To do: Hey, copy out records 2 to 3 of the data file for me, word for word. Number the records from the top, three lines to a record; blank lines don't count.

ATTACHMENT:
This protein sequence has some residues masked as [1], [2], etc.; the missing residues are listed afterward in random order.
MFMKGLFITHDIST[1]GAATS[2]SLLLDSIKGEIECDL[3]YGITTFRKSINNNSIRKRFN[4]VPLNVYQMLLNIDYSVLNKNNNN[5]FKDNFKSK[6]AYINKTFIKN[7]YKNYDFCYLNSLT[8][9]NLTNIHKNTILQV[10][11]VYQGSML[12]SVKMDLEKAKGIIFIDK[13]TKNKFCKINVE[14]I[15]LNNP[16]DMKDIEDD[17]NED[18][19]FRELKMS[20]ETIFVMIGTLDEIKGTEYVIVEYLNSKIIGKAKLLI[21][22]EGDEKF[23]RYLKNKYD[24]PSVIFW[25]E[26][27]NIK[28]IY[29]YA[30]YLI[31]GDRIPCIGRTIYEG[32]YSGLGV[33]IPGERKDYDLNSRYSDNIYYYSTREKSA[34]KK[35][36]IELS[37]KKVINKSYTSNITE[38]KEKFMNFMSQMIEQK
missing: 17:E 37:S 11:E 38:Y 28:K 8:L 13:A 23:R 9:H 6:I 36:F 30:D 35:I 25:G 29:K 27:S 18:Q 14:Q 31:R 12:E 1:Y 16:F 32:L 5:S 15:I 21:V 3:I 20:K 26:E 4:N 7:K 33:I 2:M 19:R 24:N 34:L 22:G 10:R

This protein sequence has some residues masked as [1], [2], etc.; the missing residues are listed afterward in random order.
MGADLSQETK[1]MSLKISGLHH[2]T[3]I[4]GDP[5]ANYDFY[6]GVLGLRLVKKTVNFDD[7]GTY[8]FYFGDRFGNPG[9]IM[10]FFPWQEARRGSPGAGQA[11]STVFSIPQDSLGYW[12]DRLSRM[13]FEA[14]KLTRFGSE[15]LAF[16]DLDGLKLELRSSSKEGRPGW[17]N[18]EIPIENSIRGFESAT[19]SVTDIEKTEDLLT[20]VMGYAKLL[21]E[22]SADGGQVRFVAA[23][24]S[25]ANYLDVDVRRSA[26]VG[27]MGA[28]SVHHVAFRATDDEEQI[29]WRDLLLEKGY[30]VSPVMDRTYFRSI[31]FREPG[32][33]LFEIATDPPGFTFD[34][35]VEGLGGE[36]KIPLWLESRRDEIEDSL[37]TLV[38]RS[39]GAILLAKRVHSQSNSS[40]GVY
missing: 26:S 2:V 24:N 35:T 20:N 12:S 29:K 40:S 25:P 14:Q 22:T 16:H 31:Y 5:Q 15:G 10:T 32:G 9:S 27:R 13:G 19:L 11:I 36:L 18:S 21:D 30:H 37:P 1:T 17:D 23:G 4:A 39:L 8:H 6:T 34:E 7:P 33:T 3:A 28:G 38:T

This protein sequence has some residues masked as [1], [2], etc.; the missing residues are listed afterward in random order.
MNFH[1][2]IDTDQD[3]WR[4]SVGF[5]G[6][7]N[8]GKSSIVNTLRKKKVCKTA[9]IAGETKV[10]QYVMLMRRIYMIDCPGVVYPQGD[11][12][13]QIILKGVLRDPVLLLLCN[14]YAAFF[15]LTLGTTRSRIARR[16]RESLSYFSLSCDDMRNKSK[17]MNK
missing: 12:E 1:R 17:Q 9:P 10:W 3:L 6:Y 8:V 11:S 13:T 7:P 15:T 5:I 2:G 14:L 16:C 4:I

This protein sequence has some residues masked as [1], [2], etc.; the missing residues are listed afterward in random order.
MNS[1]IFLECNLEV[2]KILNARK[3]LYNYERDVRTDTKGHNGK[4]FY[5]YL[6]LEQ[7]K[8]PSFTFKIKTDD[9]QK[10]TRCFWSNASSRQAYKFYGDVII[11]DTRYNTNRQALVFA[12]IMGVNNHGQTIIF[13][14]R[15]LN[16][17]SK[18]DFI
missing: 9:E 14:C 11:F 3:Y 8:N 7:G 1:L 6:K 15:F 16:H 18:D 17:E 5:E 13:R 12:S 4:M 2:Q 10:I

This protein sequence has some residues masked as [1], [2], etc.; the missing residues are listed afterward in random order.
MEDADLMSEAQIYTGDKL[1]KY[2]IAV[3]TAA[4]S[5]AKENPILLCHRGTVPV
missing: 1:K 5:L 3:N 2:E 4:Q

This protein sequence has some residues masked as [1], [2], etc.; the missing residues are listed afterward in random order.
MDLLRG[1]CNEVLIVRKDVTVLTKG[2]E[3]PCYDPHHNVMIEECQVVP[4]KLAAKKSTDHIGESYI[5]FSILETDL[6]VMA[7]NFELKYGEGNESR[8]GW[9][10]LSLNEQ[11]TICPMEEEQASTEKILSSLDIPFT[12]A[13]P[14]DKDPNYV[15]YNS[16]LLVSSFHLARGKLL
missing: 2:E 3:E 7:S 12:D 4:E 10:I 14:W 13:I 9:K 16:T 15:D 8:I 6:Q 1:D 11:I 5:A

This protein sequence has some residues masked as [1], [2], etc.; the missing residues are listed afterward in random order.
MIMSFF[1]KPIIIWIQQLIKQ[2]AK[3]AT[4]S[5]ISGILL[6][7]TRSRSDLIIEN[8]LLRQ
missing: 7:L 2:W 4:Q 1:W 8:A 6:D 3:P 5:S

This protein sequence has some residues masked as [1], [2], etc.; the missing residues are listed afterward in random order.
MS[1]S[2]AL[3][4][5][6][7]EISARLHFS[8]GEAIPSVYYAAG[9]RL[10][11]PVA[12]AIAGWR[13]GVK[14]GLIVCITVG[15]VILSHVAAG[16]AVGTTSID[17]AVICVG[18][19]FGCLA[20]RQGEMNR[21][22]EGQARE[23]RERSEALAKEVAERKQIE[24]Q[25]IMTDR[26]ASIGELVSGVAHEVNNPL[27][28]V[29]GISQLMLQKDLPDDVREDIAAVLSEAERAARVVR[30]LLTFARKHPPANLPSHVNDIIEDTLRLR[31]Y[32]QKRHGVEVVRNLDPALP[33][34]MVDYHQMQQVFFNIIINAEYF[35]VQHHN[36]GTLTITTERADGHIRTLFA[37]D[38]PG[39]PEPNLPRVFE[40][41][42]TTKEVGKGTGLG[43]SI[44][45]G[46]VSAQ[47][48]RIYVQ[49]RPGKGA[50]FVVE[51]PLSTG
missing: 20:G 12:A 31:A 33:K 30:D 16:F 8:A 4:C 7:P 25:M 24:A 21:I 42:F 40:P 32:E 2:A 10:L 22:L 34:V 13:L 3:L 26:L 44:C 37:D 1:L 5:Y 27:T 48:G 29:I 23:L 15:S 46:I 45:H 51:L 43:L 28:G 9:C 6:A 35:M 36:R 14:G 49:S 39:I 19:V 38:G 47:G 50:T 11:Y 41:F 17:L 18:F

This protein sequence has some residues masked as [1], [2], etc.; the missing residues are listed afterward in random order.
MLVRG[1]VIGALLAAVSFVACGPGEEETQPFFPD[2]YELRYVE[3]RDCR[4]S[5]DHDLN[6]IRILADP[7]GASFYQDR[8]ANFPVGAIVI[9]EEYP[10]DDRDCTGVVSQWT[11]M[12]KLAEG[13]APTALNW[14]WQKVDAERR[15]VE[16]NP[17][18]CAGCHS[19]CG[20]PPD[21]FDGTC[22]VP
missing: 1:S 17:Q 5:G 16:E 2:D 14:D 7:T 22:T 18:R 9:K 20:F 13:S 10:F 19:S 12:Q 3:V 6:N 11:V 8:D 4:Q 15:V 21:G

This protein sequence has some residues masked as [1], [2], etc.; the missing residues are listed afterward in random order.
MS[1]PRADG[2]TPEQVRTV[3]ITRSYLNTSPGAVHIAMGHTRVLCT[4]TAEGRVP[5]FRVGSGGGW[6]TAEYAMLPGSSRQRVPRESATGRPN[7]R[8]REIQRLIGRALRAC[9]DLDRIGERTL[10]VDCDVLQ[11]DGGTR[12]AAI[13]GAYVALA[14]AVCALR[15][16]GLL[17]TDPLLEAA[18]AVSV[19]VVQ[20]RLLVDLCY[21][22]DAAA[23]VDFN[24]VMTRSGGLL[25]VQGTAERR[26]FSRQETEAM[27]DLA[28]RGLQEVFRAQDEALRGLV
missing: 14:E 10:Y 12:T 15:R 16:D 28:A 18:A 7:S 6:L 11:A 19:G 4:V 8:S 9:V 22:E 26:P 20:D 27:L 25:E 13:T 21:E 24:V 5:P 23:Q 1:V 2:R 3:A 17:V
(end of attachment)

This protein sequence has some residues masked as [1], [2], etc.; the missing residues are listed afterward in random order.
MGADLSQETK[1]MSLKISGLHH[2]T[3]I[4]GDP[5]ANYDFY[6]GVLGLRLVKKTVNFDD[7]GTY[8]FYFGDRFGNPG[9]IM[10]FFPWQEARRGSPGAGQA[11]STVFSIPQDSLGYW[12]DRLSRM[13]FEA[14]KLTRFGSE[15]LAF[16]DLDGLKLELRSSSKEGRPGW[17]N[18]EIPIENSIRGFESAT[19]SVTDIEKTEDLLT[20]VMGYAKLL[21]E[22]SADGGQVRFVAA[23][24]S[25]ANYLDVDVRRSA[26]VG[27]MGA[28]SVHHVAFRATDDEEQI[29]WRDLLLEKGY[30]VSPVMDRTYFRSI[31]FREPG[32][33]LFEIATDPPGFTFD[34][35]VEGLGGE[36]KIPLWLESRRDEIEDSL[37]TLV[38]RS[39]GAILLAKRVHSQSNSS[40]GVY
missing: 26:S 2:V 24:N 35:T 20:N 12:S 29:K 40:S 25:P 14:Q 22:T 16:H 31:Y 5:Q 15:G 10:T 32:G 9:S 27:R 13:G 19:L 11:I 36:L 18:S 21:D 30:H 37:P 1:T 17:D 23:G 4:A 39:L 8:H 6:T 34:E 7:P 33:T 3:A 28:G 38:T

This protein sequence has some residues masked as [1], [2], etc.; the missing residues are listed afterward in random order.
MNFH[1][2]IDTDQD[3]WR[4]SVGF[5]G[6][7]N[8]GKSSIVNTLRKKKVCKTA[9]IAGETKV[10]QYVMLMRRIYMIDCPGVVYPQGD[11][12][13]QIILKGVLRDPVLLLLCN[14]YAAFF[15]LTLGTTRSRIARR[16]RESLSYFSLSCDDMRNKSK[17]MNK
missing: 12:E 1:R 17:Q 9:P 10:W 3:L 6:Y 8:V 11:S 13:T 7:P 15:T 5:I 2:G 14:L 16:C 4:I